The summer festival season is in full swing, and that means big bands, big brands and big crowds. But if you don’t go for massive stages, hoity toity VIP sections and gargantuan, fully-functioning Doritos vending machines (looking at you, SXSW), never fear. There of plenty of smaller festivals that boast incredible lineups without all that debilitating agoraphobia. We’ve assembled a list of seven of the best lesser-known summer festivals for 2014. Some of these are a bit off the beaten path but promise to be perfect for anyone who has ever uttered the phrase, “I’m all about the music, man.”
1. Three Rivers Arts Festival
City: Pittsburgh, Pa.
Dates: June 6-15
Headliners: Jeff Tweedy, Amos Lee, Trampled By Turtles
This 10-day fest showcases not only a phenomenal roots-oriented musical lineup, but a diverse crop visual art offerings as well. Leading the pack is Wilco frontman Jeff Tweedy, who’s got a new solo album in the works. The effervescent Trampled By Turtles also carry this Steel City extravaganza.
2. The Ride Festival
City: Telluride, Colo.
Dates: July 12-13
Headliners: Edward Sharpe and the Magnetic Zeros, Lucero, The Hold Steady
Festival favorites Edward Sharpe and the Magnetic Zeros will headline this up and coming addition to the festival circuit. Telluride’s beautiful mountainous scenery perfectly complements the festival’s rough around the edges lineup. Plus, after the main stage shows end, the party pours out onto Main Street, where late night performances are held at local venues, appropriately dubbed the NightRide.
3. Merge 25 Festival
City: Carrboro, N.C.
Dates: July 23-26
Headliners: Neutral Milk Hotel, Superchunk, Lambchop
Indie giant Merge Records turns 25 this year, and to celebrate, the label is throwing one hell of party. The festival features Lambchop performing the classic Nixon in its entirety, as well as headlining performances from the legendary Superchunk and Destroyer, all spread out over the course of five days. The extravaganza concludes on July 26 with a music nerd’s dream lineup: Neutral Milk Hotel, Bob Mould and Teenage Fanclub will all perform among others at an outdoor block party.
4. Floyd Fest
City: Floyd, Va.
Dates: July 23-27
Headliners: Ben Harper and Charlie Musselwhite, Ms, Lauryn Hill, Ray Lamontagne
Virginia’s Floyd Fest offers an interesting hodgepodge of folk, R&B and hip-hop. Lauryn Hill’s headlining slot promises to entertain, but it’s the lower billings that really shine. Crystal Bright and the Silver Hands’ supply unpredictable, jazzy exaltations, while Carolina Chocolate Drops’ vintage roots meld perfectly with this festival’s diverse, but like-minded, crop of performers.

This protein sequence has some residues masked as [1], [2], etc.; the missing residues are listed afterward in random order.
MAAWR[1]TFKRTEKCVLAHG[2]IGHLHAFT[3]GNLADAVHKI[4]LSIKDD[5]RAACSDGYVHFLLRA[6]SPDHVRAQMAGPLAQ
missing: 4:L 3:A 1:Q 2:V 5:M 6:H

5. Underground Music Showcase
City: Denver, Colo.
Dates: July 24-27
Headliners: Real Estate, Blonde Redhead, Unknown Mortal Orchestra
Sponsored by The Denver Post, this fest brings some of the premier independent acts to the Mile-High City. Unknown Mortal Orchestra has established itself as one of the better live indie acts, while Blonde Redhead’s raw and at-times blistering noise rock must be experienced. Plus, the festival showcases some great up-and-coming loval acts like Best Creeps and Colfax Speed Queen.
6. First City Festival
City: Monterey, Calif.
Dates: August 23-24
Headliners: Beck, The National, The Naked and Famous, Phantogram
The shindig draws its name from Monterey’s claim to fame as the first official capital of California, and it certainly draws in some first-rate talent. In addition to Beck and festival staples The National, First City also showcases some great rising stars in Future Islands, Speedy Ortiz and Geographer. As if that wasn’t enough, there will also be a full carnival with free rides. Try to control your childhood glee.
7. Hopscotch Music Festival
City: Raleigh, N.C.
Dates: September 4-6
Headliners: Spoon, St. Vincent, De La Soul
I may be a bit biased as Hopscotch is in my hometown of Raleigh, but since its inception, the festival has established itself as one of the principal exhibitions of underground music in the U.S. This year’s lineup is no different, featuring performances from experimental pioneers like Thurston Moore and punk forerunners Death. The fest plays out like a mini SXSW, but with a lot less nauseating corporate sponsorship and a lot more down-home, Southern charm.